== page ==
5.  The fundamental context for management of the marine environment is global change, including climate change as the Stern review has highlighted. In the 21st century marine science is fundamentally concerned with decadal scale variability (and science integral to sustained observing on these scales) and its interaction with shorter and longer time scale phenomena in the larger earth system. There is consequently strong interest in the interfaces between the ocean and other parts of the earth system (eg land-ocean, atmosphere-ocean and ice-ocean interactions) and the need to be much more in tune with changes taking place so we can rapidly assess their significance and adapt and respond accordingly.

  6.  Within this context the key roles for science are three fold:

    —  gain deeper understanding of fundamental earth system processes (so we know what is going on);

    —  develop better prediction and scenario testing systems (models) and sustained and properly specified global and regionally observing systems—so we are more continually aware of changes in the earth system—and can predict what might happen next; and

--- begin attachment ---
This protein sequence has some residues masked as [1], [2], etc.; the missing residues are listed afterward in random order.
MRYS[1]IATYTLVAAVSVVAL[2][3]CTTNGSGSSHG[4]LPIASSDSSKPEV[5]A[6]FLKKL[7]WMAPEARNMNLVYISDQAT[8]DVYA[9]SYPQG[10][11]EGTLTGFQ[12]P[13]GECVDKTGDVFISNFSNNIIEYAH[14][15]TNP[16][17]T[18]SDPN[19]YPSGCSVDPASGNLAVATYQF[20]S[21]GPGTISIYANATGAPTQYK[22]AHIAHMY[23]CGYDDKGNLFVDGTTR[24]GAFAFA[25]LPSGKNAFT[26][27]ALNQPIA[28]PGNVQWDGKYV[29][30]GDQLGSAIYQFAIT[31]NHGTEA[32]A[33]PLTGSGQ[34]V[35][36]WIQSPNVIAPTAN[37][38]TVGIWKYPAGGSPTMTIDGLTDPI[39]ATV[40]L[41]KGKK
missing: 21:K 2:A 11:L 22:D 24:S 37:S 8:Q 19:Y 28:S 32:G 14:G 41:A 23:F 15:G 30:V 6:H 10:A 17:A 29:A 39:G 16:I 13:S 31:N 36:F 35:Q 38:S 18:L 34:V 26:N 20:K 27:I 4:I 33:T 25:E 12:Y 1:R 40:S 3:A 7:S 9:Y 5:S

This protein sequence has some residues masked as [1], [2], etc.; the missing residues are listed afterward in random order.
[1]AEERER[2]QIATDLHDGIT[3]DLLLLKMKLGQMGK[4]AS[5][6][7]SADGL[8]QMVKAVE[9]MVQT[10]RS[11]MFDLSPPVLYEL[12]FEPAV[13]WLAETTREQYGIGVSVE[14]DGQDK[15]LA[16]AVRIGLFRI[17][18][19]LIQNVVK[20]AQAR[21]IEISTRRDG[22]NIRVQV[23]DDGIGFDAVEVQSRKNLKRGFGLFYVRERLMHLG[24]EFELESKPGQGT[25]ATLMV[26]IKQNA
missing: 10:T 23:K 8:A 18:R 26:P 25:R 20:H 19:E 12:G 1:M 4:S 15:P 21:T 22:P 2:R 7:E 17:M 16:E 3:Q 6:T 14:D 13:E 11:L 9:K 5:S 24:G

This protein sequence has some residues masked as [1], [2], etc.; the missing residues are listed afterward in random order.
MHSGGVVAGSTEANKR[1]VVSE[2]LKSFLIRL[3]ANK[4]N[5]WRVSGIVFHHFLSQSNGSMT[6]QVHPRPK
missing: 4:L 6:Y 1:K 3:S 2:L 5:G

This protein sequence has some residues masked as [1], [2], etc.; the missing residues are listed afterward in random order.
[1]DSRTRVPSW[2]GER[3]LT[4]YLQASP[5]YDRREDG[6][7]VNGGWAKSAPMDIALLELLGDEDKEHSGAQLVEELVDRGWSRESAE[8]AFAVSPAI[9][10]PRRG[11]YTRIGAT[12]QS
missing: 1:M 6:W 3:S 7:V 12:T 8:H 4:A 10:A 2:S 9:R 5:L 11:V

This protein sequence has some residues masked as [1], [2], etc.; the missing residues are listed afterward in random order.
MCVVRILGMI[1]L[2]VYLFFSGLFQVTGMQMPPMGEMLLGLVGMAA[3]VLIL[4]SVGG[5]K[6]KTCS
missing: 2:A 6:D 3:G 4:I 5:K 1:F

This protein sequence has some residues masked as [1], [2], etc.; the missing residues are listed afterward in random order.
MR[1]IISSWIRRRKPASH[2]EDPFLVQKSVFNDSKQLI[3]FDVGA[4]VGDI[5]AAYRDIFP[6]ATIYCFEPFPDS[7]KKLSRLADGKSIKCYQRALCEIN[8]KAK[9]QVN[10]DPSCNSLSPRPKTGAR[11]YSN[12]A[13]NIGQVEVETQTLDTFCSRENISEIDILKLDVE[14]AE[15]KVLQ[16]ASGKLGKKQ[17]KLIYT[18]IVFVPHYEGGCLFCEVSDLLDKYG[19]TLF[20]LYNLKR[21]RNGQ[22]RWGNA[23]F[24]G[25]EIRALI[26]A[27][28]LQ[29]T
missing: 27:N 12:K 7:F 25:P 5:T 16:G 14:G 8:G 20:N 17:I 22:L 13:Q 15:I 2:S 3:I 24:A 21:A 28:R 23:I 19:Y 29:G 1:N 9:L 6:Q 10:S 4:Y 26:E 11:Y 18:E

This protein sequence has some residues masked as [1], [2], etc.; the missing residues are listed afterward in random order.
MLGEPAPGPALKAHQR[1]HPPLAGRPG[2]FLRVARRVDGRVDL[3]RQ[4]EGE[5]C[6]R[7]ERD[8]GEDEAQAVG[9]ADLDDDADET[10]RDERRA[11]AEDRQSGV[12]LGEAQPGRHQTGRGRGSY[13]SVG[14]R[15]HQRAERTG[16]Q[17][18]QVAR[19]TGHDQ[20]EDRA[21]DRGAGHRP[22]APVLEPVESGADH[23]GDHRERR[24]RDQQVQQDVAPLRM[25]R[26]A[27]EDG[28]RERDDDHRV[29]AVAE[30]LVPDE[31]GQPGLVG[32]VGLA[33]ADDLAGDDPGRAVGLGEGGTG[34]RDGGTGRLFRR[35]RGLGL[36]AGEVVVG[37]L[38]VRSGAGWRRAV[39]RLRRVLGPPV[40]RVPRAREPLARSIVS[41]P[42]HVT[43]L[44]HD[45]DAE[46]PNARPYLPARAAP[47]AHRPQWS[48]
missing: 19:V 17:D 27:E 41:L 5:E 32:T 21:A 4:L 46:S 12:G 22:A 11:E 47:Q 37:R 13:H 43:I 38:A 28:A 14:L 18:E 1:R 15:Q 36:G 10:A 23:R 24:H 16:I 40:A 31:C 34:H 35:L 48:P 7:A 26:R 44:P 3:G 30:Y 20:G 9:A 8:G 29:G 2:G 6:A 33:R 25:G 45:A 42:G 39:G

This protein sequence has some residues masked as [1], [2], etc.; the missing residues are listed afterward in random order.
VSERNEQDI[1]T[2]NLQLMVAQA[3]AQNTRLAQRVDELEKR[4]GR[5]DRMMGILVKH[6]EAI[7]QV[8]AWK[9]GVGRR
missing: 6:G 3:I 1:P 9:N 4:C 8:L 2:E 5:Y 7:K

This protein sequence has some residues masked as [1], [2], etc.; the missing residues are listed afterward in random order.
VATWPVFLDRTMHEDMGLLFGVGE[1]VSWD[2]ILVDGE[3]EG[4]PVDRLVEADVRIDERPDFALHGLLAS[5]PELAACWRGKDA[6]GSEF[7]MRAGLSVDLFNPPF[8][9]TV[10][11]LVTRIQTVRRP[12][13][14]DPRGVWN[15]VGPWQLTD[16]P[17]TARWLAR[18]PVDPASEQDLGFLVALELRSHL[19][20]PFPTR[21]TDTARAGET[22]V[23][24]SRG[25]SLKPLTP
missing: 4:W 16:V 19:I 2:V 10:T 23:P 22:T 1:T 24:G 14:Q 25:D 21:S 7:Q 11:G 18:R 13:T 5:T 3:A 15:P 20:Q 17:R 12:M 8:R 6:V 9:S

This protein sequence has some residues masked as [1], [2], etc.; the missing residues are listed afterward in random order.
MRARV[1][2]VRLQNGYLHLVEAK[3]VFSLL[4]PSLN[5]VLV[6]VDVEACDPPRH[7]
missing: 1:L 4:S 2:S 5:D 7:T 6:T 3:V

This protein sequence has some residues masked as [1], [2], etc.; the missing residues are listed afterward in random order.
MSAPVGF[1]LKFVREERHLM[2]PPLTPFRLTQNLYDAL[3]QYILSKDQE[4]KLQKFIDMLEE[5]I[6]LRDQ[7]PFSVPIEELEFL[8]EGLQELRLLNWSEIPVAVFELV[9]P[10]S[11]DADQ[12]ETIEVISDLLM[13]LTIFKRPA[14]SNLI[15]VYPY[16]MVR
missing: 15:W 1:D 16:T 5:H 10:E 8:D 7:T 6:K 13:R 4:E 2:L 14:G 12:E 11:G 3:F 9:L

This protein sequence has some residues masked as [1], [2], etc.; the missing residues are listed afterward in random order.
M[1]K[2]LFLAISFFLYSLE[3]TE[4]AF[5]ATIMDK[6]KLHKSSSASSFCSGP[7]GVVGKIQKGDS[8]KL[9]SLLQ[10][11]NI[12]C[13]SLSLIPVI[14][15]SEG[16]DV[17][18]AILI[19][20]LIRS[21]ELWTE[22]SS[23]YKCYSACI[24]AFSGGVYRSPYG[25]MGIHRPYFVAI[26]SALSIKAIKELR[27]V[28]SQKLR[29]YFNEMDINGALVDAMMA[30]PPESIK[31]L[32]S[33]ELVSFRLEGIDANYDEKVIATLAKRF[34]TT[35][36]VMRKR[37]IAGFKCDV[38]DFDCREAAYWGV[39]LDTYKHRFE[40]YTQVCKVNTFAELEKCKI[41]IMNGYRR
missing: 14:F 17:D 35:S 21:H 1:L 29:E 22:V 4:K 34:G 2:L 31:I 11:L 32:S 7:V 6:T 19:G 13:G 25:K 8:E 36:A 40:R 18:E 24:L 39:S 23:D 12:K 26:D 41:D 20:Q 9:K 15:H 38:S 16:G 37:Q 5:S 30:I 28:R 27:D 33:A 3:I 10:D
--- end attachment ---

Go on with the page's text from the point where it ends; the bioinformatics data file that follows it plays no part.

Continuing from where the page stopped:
—  inform and guide public policy, regulation and management and help find the innovative solutions and opportunities to live and do business in a changing world;

  7.  The key roles for marine science in helping formulate practical policy and regulations such as those under consideration in the UK and Europe include:

    —  identifying and filling key knowledge gaps;

    —  investigating the non-linearities (possible "tipping points") in the marine system;

    —  contributing to developing a definition of "good environmental status" that is more than just a "value judgement by society" and one that can be turned into a sound basis for effective monitoring and assessment and recognises the inherent variability in natural systems;